You may one day be able to eat burgers grown in space.
Aleph Farms, an Israeli food company that engineers beef steaks from cow cells, announced Monday it had successfully grown meat on the International Space Station for the first time — a step forward in the company’s goal to create slaughter-free eco-friendly meat.
Here’s how it works: researchers take cells from a cow, give them nutrients, and put them in an environment mimicking the inside of a cow’s body. The cells then multiply and grow connective muscle tissue — eventually becoming a full-sized steak.
Aleph Farms collaborated with a Russian bioprinting company to successfully carry out the process on September 26. They assembled “a small-scale muscle tissue in a 3D bioprinter developed by 3D Bioprinting Solutions, under microgravity conditions,” Aleph Farms said in a press release.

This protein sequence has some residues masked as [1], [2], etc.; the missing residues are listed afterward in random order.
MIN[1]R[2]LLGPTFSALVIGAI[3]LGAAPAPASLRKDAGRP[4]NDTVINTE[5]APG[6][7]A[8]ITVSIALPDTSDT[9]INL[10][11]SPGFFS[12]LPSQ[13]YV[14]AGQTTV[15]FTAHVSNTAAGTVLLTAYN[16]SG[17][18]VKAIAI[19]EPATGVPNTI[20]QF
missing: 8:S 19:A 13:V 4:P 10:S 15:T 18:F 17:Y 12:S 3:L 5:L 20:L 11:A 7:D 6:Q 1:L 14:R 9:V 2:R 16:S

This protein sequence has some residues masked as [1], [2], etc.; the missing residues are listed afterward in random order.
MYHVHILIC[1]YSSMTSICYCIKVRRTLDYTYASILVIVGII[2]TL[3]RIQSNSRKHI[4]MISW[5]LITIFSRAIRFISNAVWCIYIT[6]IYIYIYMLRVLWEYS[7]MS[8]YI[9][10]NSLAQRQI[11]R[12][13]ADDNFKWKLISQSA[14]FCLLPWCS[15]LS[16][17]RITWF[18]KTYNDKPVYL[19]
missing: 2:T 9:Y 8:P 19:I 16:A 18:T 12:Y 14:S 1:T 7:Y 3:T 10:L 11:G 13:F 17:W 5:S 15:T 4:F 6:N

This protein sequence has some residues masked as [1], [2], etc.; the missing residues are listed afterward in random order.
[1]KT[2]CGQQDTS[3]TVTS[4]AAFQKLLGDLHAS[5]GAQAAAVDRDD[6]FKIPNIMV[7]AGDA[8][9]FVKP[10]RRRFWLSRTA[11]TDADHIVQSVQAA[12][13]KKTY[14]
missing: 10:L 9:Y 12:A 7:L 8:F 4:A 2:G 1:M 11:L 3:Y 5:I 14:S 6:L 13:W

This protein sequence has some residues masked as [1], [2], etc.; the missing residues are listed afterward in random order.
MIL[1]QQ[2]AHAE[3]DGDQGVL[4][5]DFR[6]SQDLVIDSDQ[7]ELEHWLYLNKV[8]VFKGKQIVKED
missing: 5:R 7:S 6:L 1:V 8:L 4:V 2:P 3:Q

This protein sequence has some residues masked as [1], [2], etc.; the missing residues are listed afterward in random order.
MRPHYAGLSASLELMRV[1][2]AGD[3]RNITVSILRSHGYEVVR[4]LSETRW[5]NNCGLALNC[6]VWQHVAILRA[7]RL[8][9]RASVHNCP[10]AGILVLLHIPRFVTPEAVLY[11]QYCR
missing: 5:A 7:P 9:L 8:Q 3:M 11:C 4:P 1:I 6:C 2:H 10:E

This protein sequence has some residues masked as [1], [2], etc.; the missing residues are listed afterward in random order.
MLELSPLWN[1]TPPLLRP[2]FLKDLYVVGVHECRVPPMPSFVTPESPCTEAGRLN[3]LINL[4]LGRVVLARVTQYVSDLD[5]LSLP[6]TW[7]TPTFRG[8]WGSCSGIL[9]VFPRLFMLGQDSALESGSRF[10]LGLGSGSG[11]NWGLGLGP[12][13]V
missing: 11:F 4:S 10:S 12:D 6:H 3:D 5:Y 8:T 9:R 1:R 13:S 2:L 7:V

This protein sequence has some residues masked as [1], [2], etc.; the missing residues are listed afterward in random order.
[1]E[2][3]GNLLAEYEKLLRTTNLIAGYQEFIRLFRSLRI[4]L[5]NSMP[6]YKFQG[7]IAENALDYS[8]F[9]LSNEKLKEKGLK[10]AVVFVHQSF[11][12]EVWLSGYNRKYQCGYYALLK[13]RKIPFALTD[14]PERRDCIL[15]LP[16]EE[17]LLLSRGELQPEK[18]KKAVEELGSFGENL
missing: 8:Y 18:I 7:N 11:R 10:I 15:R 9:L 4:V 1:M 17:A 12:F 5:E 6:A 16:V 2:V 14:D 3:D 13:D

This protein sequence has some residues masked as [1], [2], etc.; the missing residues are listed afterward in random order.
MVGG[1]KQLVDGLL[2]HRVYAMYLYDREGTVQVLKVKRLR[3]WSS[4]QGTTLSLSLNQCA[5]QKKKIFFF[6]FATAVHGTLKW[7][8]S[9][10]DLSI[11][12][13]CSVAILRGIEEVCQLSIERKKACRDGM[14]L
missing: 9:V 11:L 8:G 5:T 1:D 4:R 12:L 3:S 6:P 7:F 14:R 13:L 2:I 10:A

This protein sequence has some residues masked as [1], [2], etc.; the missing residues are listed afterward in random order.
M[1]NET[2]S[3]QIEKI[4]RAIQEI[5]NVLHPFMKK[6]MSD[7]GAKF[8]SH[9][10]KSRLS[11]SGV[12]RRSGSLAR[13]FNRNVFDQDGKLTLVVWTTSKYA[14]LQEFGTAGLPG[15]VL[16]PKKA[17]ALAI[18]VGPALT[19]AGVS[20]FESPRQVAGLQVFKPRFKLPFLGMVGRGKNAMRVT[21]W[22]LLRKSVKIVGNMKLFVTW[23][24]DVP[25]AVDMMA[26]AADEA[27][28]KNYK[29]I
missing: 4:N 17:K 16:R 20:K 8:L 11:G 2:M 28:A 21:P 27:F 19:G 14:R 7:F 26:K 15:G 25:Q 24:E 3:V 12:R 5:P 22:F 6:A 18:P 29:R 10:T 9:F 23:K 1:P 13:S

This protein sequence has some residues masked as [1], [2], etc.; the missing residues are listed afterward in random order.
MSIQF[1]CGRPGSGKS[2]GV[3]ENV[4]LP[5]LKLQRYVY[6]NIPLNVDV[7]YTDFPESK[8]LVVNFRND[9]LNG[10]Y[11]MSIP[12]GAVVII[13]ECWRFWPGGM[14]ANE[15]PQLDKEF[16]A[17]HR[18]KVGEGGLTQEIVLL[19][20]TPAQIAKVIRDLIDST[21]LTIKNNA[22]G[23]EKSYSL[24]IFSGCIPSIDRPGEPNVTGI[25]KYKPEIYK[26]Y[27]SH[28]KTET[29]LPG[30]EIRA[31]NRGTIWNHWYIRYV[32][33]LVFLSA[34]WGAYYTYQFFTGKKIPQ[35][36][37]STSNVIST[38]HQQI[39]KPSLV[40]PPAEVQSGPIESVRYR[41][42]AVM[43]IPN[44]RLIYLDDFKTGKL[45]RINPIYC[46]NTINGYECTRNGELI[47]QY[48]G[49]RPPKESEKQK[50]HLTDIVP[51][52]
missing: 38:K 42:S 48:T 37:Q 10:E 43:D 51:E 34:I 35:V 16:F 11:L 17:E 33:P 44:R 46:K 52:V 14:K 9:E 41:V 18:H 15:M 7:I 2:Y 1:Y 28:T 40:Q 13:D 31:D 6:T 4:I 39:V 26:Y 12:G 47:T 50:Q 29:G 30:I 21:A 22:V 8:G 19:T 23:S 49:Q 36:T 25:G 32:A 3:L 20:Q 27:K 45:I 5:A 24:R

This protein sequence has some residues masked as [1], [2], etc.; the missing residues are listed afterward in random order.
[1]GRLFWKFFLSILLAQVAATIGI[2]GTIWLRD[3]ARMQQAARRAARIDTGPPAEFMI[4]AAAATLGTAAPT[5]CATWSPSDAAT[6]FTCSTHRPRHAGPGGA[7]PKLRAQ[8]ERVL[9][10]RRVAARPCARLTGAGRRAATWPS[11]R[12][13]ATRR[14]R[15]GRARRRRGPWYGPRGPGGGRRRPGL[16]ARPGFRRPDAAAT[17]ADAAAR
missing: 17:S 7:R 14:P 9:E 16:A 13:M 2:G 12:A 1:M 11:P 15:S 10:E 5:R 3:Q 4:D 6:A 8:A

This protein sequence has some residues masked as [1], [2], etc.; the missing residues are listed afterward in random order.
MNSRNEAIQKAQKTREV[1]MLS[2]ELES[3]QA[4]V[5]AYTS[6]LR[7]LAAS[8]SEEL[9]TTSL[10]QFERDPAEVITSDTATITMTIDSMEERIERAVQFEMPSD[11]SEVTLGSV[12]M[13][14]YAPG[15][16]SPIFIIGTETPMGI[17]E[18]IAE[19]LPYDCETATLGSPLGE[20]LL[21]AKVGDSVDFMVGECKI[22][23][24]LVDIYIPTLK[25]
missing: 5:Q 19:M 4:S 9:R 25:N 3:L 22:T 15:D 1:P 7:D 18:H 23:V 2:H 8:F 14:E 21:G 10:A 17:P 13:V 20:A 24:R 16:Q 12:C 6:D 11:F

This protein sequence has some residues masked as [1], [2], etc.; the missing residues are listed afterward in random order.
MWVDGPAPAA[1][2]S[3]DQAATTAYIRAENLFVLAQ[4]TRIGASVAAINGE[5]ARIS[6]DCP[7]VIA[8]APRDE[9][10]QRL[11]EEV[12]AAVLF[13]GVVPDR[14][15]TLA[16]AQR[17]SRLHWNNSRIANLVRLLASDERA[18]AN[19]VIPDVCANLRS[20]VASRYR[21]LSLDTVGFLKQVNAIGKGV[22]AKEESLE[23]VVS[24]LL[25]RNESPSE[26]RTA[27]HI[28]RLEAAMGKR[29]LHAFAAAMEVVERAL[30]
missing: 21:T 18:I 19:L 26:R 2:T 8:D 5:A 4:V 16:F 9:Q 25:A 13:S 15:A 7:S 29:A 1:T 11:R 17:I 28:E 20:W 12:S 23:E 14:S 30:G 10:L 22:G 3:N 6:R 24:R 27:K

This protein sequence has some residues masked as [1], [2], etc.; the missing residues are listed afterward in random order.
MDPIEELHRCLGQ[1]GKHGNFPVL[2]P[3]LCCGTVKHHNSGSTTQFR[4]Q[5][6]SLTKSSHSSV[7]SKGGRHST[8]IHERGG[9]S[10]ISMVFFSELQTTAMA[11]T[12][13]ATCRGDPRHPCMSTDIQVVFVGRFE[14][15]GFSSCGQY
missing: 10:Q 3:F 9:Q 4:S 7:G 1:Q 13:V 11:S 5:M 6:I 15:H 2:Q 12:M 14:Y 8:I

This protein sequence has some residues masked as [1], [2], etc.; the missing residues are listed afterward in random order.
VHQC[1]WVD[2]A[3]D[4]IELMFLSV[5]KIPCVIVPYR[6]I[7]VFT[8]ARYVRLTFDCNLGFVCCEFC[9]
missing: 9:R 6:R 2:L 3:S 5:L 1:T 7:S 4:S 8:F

“This cutting-edge research in some of the most extreme environments imaginable serves as an essential growth indicator of sustainable food production methods that don’t exacerbate land waste, water waste, and pollution,” the release said.
The space-grown meat could help feed astronauts during long-term manned space missions, as well as address food insecurity among a booming population down on Earth, according to a statement from 3D Bioprinting Solutions.
Aleph Farms’ products aren’t commercially available yet — but they will likely be ready for the market in three or four years, according to the company.